Marsh, swamps, or wetlands that have been created by people are considered to be constructed wetlands. They can be brand new or they are sometimes restored habitats that have been designed for the continuance of native and migratory wildlife or for the anthropogenic discharge of storm water and waste water. Often it is used as reclamation of land after ecological disturbances like in mining or refinery industries. It is used as a way to reclaim land after wetlands have been lost to developments. These constructed wetlands act as a biofilter by removing pollutants like heavy metals and sediments from the water by imitating the features of natural wetlands.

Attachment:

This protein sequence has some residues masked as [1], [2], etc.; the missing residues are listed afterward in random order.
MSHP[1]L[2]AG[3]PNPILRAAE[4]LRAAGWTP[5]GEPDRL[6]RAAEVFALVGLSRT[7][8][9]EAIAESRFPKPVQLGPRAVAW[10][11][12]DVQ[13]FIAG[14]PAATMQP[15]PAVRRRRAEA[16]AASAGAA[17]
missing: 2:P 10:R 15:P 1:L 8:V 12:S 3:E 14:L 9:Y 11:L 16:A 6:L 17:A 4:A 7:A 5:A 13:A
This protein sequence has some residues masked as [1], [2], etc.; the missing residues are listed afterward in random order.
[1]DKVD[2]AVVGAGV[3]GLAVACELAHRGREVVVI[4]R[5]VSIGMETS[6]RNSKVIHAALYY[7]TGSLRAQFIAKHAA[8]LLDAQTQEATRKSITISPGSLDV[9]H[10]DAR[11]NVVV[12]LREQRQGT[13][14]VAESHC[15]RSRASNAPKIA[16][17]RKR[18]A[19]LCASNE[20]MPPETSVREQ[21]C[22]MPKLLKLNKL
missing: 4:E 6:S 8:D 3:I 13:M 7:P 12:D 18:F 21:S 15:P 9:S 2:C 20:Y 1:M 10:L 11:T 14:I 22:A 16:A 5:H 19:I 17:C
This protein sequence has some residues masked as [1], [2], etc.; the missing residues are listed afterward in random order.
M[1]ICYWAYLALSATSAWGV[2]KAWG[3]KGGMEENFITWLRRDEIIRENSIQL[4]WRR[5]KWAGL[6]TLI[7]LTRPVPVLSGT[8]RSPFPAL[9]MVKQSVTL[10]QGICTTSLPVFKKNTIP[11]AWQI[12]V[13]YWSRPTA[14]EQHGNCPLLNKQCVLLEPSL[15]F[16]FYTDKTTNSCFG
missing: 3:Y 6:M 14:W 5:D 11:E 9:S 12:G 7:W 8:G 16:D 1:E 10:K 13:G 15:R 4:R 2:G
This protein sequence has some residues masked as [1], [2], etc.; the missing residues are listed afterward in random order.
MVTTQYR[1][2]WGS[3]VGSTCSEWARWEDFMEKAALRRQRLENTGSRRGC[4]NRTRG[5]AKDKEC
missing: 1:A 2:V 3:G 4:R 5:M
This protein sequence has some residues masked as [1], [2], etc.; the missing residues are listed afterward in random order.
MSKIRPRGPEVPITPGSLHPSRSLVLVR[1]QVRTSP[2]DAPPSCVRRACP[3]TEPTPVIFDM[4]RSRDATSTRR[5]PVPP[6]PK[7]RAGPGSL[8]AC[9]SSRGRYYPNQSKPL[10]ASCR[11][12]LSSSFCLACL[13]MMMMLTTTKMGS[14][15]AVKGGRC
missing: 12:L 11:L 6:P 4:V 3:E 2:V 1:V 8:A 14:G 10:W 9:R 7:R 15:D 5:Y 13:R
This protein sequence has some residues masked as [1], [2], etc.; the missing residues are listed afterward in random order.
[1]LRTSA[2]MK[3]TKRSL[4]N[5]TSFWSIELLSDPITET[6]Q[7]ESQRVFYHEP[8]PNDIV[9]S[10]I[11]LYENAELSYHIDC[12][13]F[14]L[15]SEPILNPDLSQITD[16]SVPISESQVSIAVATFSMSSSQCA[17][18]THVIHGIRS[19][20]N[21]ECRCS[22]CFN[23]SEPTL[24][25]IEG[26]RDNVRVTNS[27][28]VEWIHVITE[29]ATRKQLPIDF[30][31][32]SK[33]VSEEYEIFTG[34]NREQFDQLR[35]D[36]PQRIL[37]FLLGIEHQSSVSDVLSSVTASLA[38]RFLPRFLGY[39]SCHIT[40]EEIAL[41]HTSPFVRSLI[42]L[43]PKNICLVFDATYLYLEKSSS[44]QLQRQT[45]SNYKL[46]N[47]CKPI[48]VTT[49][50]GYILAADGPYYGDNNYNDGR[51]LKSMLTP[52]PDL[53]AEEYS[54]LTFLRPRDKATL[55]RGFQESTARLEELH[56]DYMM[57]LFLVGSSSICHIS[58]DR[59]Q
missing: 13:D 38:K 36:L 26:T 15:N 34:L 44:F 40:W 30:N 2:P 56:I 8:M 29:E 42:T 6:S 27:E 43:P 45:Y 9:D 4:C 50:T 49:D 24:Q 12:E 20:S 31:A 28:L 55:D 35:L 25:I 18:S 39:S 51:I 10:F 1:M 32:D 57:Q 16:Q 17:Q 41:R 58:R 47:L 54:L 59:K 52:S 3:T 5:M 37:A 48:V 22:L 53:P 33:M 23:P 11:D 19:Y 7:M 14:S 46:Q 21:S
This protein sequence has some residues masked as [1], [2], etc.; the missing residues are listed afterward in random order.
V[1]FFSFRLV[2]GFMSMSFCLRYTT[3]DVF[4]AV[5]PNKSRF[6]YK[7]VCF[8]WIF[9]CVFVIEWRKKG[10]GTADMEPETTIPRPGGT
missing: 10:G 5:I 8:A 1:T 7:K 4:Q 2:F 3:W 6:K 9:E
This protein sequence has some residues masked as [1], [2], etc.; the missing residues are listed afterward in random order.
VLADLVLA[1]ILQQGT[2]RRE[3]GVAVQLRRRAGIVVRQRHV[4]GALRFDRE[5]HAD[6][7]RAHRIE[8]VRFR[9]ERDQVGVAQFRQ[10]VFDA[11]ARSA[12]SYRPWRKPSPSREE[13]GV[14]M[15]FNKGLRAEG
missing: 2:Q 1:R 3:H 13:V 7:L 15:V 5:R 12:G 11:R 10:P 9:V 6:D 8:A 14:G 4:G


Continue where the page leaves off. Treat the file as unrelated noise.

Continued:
Surface flow reed beds are one of the characteristics of constructed wetlands. They have a horizontal flow of wastewater across the roots but are not used as often as they once were because it takes a large amount of land to purify the water and it is not as effective for purification in the winter. Instead subsurface flow reed beds are sometimes used. This is when the flow of wastewater happens between the roots of plants instead of at the water surface. This tends to be more efficient and has less of an odor and it is easier to maintain in the winter. Unfortunately, they do tend to clog more easily. Vertical flow reed beds have the same advantages is subsurface flow reed beds, but they use a pump to divide water at the bottom and find sand to increase the bacteria counts. The pumping is pulsed, which solves the clogging problem.